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Kholuy (Russian: Хо́луй) is a village (selo) in Yuzhsky District of Ivanovo Oblast, Russia, situated southwest of Puchezh some 71 km away from the Shuya railway station. Population: 1,031 (2002 Census); 1,299 (1989 Census). Kholuy had a status of urban-type settlement until 2004, when it was demoted to a rural settlement[1].

Kholuy is located on the banks of the Teza River, a tributary of the Klyazma River. Its economy is based on textile production, sewing, forestry, woodworking, baked goods, agriculture, and artistic handicrafts. Kholuy's area of specialty in the artistic sphere revolves around the painting of lacquered boxes, made from papier mache.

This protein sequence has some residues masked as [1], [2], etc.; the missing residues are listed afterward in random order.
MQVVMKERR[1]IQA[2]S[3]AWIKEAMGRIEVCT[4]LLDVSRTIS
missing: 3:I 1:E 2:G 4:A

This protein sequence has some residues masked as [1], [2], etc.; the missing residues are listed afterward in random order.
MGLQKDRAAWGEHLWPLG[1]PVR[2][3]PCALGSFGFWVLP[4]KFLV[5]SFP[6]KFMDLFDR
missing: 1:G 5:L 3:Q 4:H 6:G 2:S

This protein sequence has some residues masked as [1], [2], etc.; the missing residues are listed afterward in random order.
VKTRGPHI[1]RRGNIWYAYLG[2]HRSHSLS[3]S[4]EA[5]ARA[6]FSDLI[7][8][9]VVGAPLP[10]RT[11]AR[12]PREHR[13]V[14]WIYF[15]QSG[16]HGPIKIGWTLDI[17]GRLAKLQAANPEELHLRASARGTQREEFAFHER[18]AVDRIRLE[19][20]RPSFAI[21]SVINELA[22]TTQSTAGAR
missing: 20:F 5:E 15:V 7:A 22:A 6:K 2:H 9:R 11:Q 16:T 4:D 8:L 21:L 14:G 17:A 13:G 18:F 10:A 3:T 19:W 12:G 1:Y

A Russian legend claims that it was a home to icon-painters even before the Mongol invasions. At least since the 17th century, Kholuy has been a producer of lacquer boxes, plates, and other painted items that this region of Russia is famous for. After the October Revolution, icon-painting became unpopular and even dangerous. However, Kholuy painters kept painting, at this time in secrecy, giving the area a kind of legitimacy in the cultural and artistic world.

The style of icon painting in Kholuy is particular to this town, and distinctly different from the more widely-known Palekh style of painting. The icon-painters in Kholuy use a large amount of green hues, as opposed to the style of using mostly red colors, as is traditional inХолуй (посёлок)


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